On time and meaningful partisanship: Stability, strength, and sway of attachment to new parties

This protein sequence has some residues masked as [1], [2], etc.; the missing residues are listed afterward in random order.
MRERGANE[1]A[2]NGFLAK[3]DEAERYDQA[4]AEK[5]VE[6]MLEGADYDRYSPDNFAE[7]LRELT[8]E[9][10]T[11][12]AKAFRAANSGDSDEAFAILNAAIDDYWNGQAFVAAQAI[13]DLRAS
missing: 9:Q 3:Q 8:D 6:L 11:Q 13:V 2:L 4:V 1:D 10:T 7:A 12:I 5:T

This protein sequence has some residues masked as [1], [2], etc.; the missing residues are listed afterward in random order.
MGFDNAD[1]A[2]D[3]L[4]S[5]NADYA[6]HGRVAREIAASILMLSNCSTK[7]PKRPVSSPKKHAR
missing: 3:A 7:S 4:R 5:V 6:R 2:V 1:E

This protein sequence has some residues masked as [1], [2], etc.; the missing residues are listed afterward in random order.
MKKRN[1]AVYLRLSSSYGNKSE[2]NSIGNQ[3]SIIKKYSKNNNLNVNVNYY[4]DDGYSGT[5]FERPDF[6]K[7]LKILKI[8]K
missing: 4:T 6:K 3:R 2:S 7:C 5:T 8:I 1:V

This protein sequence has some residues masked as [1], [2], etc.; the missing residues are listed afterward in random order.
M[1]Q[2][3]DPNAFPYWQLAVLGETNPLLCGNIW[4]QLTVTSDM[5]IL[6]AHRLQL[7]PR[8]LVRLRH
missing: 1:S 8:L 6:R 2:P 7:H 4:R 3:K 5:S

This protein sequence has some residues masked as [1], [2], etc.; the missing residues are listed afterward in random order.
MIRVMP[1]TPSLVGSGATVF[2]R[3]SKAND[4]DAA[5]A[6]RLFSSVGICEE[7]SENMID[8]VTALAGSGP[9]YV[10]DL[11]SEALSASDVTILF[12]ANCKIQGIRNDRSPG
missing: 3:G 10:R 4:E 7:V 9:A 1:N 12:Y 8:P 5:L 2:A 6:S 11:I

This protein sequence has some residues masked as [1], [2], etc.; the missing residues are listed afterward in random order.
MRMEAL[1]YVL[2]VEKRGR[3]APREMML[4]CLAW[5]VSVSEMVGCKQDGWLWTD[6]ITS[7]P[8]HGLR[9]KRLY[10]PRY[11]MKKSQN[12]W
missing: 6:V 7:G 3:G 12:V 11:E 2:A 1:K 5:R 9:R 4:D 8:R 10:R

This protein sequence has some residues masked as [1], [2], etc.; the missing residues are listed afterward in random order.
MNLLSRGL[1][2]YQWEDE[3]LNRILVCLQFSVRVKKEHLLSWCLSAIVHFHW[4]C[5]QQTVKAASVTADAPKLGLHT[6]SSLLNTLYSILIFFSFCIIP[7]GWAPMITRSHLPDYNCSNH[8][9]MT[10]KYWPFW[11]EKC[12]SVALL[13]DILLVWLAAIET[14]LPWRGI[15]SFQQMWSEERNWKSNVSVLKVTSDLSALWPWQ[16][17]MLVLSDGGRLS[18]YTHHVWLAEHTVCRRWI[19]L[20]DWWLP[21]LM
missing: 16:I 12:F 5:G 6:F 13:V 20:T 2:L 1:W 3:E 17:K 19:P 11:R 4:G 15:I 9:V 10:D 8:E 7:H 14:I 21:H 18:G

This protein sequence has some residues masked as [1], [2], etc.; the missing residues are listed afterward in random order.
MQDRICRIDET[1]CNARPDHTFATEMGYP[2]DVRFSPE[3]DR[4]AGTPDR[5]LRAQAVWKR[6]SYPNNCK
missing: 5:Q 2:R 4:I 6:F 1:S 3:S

New parties pose a challenge to the claim that time is an essential element in the construction of partisanship. By definition, new parties have not been around for much time, so the opportunities for the construction of meaningful attachments could be considered limited. In this paper, we test this expectation, unpacking the dynamics and implications of the attachment to new parties. Using panel data collected in Spain during a period of profound party system change, we estimate the extent to which partisanship with new parties is stable and strong, works as a heuristic for preference formation, and predicts vote choice. Our data suggest that attachments to new parties can be as meaningful as those that citizens have with old parties. These findings seem particularly relevant in a context where new parties are on the rise.